Some discussion topics during president-elect Donald Trump’s campaign included tax reform, jobs, Social Security, and the Affordable Care Act (ACA), noted David Levine, principal, Groom Law Group, Chartered, during a webcast sponsored by the Plan Sponsor Council of America (PSCA) titled “Post-Election Washington Update.”
He pointed out that potential proposals in tax reform that could affect retirement plans include lowering or raising contribution limits, changing the tax benefits of retirement plans, Roth requirements, and setting lifetime limits on retirement savings.
“We’ve seen some of these things before. Under George H.W. Bush, contribution limits were lowered. And, a reduction in tax benefits has been proposed by both parties,” he said. “Lawmakers see retirement policies as a way to fund other priorities.”
However, Levine noted that while health care is at the front and center of Trump’s priorities, there’s a question whether retirement is a priority.
There are many retirement policy proposals on the table, and it is uncertain whether anything can get approved during the lame duck session.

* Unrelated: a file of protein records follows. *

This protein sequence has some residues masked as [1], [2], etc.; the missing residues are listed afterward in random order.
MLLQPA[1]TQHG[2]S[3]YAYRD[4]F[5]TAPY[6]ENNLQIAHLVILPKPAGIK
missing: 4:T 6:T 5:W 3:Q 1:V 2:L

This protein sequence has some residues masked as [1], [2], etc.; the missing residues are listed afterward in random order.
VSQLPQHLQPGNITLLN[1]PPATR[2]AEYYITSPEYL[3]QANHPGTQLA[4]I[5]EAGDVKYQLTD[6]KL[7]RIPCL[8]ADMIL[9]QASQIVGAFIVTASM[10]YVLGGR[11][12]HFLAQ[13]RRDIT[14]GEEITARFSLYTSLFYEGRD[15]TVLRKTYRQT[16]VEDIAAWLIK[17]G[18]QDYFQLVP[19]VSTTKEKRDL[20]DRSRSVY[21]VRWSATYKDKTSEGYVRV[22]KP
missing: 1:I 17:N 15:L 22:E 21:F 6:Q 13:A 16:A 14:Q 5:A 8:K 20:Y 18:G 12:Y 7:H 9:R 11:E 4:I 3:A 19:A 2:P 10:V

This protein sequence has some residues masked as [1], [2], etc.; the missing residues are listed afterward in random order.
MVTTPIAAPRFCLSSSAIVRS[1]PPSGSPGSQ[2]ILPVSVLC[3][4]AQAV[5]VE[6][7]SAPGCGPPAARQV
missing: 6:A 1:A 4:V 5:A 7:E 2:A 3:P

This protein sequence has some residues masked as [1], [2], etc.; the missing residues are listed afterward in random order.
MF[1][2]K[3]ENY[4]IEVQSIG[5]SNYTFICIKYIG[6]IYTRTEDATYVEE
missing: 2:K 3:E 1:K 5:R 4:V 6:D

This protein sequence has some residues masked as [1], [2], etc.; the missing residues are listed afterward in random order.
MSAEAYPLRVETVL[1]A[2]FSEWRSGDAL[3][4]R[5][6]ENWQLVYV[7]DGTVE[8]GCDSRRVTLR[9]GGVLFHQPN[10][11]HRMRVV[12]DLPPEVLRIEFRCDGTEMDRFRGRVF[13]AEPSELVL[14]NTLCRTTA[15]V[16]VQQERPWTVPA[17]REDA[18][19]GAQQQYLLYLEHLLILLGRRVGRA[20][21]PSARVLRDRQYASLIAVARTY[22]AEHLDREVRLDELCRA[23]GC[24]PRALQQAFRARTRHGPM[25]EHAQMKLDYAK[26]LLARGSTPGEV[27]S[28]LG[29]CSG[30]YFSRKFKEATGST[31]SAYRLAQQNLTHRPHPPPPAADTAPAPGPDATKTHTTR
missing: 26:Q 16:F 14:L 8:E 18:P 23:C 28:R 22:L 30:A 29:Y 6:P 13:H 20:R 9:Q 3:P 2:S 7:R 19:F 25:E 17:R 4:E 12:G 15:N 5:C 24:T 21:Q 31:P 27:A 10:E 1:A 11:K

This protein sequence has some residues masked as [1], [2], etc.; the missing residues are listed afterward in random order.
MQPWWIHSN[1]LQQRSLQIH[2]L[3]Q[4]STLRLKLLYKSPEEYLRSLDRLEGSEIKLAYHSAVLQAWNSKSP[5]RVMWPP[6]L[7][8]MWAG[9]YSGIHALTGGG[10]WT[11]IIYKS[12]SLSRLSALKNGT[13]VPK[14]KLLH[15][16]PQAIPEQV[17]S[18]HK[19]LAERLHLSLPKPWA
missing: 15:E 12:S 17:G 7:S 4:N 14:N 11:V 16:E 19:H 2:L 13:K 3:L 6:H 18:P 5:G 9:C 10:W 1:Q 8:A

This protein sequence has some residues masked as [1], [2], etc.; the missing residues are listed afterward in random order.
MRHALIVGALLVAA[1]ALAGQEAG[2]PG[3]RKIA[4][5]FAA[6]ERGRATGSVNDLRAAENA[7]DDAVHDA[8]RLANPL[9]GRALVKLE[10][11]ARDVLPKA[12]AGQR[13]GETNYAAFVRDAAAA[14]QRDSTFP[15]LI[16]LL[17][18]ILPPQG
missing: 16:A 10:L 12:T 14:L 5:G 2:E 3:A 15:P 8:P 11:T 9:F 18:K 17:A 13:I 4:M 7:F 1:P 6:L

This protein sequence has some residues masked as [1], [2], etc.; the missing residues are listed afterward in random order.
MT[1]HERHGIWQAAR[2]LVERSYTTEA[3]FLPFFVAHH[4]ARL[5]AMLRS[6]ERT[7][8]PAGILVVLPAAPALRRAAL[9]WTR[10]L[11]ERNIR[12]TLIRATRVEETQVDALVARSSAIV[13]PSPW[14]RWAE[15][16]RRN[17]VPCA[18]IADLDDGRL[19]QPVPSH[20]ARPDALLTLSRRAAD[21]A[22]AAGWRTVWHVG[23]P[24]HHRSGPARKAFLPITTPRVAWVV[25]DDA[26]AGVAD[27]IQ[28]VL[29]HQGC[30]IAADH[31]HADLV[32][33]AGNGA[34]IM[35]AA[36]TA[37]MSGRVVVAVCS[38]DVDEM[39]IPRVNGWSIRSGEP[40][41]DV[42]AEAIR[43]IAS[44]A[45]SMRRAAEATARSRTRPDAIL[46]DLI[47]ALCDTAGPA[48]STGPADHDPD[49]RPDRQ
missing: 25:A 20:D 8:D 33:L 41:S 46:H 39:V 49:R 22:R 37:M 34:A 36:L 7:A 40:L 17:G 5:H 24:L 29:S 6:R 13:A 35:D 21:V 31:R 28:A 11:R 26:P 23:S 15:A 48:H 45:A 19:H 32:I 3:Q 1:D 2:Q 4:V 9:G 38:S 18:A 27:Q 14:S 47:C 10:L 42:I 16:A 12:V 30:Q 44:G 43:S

For example, Brigen Winters, principal, Groom Law Group, Chartered, noted that the Senate Finance Committee just approved a markup of the Retirement Enhancement and Saving Act (RESA). RESA includes a proposal for pooled employer plans, or open multiple employer plans (MEPs). It would treat them as one plan under the Employee Retirement Income Security Act (ERISA) and take care of the “one bad apple” rule to prevent one participating employer from disqualifying the whole plan. “This proposal has a lot of bipartisan steam, so if not enacted this year, I think we will see it enacted eventually,” Winters said.
RESA also includes a proposal to require lifetime income estimates at least annually on participants’ retirement plan statements; a fiduciary safe harbor for the selection of lifetime income providers for retirement plans; limits on stretch IRAs that allow beneficiaries to take out retirement plan assets over their lifetime; a proposal to allow more time for participants who terminate with an outstanding loan to rollover the loan and pay it off without it being a deemed distribution; as well as other proposals that would affect nondiscrimination rules, the automatic enrollment safe harbor default rate and the treatment of 403(b) custodial accounts upon plan termination. NEXT: Proposals on table for next administration